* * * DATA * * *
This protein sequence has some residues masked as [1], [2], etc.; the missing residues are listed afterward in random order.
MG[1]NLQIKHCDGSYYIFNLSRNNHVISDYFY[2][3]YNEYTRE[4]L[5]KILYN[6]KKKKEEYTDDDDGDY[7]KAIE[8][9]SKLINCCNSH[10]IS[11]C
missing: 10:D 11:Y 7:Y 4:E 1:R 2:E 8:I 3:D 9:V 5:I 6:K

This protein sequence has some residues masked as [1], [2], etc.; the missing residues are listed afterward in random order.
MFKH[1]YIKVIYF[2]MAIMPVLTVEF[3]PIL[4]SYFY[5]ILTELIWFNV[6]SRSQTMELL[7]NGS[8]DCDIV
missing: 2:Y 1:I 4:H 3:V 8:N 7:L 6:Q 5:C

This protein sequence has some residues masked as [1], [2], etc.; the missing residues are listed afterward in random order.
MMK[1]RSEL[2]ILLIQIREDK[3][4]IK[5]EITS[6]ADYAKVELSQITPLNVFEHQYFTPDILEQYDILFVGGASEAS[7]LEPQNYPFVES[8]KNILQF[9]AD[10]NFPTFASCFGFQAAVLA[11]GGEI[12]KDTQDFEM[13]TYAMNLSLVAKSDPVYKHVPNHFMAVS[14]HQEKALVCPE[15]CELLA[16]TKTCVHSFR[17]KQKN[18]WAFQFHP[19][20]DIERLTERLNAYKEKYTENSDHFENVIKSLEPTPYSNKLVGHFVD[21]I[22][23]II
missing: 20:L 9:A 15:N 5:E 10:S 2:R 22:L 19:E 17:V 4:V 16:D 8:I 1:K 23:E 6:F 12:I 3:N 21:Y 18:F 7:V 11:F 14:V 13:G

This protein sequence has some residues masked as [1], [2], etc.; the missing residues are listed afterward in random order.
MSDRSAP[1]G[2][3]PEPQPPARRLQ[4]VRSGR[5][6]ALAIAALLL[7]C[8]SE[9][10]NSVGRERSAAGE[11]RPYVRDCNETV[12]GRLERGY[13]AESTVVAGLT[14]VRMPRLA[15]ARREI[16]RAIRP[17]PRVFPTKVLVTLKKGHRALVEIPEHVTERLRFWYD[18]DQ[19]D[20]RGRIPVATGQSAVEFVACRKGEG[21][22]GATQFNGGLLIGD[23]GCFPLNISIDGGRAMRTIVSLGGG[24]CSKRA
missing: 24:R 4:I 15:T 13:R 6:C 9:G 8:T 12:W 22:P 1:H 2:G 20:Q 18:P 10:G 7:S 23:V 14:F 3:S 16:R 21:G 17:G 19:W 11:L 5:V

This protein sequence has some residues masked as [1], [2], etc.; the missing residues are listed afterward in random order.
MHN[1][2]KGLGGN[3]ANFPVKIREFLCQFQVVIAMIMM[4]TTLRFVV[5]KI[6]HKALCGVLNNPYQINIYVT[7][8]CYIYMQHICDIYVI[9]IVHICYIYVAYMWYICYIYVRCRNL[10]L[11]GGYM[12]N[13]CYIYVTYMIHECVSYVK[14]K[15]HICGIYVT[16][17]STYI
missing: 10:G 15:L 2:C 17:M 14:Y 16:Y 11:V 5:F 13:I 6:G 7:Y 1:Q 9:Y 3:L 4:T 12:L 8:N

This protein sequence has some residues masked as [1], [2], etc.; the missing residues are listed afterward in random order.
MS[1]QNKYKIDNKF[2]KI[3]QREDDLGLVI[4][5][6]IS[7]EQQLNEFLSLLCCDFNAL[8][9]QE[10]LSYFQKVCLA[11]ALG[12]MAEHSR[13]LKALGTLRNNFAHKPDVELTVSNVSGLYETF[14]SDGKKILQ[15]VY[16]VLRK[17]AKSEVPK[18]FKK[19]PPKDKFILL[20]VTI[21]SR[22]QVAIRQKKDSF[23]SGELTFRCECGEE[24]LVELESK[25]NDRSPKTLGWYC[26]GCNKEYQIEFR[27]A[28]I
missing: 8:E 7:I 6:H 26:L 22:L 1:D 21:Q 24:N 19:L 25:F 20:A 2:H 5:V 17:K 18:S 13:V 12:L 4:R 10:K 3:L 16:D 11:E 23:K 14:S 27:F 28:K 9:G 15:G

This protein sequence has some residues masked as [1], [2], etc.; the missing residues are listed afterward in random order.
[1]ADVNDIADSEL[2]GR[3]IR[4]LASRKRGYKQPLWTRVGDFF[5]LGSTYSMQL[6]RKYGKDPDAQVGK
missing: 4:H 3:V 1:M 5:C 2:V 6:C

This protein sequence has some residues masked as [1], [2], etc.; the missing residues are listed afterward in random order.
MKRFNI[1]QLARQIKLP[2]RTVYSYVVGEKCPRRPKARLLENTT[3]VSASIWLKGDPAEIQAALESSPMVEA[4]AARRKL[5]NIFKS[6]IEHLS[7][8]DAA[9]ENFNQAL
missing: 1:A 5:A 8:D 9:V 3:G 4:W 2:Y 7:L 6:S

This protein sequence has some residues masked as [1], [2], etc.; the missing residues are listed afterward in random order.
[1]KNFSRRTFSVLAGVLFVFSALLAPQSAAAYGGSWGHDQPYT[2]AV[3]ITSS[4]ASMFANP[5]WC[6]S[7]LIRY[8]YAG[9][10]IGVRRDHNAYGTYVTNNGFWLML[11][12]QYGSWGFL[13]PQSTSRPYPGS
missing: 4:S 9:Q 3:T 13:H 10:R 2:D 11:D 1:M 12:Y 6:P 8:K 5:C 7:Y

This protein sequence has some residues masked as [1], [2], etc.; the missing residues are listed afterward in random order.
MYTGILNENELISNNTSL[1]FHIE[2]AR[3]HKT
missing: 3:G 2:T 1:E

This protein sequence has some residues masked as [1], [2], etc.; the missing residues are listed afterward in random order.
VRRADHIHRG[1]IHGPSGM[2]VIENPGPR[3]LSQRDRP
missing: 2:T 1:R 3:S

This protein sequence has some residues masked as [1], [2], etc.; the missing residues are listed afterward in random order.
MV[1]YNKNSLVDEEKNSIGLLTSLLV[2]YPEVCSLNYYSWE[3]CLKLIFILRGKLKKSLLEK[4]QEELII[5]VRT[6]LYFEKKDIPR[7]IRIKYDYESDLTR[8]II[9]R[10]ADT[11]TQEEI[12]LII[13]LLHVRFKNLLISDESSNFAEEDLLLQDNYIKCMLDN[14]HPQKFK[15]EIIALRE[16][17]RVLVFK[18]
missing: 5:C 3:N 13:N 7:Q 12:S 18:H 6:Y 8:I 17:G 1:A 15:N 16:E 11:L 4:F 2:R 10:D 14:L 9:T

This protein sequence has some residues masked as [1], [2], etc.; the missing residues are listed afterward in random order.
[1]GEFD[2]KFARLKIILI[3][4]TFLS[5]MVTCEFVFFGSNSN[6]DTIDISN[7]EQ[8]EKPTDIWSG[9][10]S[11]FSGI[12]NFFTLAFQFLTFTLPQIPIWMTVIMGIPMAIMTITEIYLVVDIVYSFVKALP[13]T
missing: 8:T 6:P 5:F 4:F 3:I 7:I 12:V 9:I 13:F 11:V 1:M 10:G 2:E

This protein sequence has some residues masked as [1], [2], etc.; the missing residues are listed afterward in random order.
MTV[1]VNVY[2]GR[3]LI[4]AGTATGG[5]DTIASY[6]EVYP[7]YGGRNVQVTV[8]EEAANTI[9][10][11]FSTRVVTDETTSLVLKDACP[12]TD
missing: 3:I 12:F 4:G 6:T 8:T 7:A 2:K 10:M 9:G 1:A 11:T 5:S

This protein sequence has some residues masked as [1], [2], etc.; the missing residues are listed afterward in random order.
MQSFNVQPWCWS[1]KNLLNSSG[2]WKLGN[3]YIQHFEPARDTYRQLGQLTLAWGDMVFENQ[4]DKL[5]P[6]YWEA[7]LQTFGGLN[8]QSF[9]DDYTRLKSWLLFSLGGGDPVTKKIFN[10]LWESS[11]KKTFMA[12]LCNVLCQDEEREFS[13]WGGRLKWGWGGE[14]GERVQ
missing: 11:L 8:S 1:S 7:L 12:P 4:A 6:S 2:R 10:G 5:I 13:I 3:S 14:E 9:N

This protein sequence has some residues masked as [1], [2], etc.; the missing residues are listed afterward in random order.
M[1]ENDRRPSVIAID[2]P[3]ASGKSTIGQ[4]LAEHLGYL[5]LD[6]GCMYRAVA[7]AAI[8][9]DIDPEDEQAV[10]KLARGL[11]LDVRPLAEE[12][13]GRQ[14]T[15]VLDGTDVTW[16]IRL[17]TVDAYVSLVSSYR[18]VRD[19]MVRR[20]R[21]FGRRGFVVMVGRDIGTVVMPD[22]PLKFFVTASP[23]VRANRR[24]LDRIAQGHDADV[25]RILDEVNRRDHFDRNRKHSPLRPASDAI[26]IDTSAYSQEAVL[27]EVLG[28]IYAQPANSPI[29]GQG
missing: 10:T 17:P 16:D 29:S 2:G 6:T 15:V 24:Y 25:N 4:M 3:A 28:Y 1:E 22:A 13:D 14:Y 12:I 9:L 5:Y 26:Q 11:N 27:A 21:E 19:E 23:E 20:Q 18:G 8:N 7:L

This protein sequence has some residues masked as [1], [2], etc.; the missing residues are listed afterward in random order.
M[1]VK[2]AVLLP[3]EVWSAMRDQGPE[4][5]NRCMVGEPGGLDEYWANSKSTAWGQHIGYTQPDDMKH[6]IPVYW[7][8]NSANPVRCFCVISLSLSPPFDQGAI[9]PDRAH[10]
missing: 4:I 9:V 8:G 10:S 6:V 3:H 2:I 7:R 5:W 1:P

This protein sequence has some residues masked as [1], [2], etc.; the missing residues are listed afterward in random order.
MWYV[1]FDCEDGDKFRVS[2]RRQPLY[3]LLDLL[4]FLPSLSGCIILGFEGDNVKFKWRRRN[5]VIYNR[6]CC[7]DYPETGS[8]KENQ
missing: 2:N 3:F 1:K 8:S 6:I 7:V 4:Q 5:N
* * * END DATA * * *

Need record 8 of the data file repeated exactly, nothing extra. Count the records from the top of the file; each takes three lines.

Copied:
This protein sequence has some residues masked as [1], [2], etc.; the missing residues are listed afterward in random order.
MKRFNI[1]QLARQIKLP[2]RTVYSYVVGEKCPRRPKARLLENTT[3]VSASIWLKGDPAEIQAALESSPMVEA[4]AARRKL[5]NIFKS[6]IEHLS[7][8]DAA[9]ENFNQAL
missing: 1:A 5:A 8:D 9:V 3:G 4:W 2:Y 7:L 6:S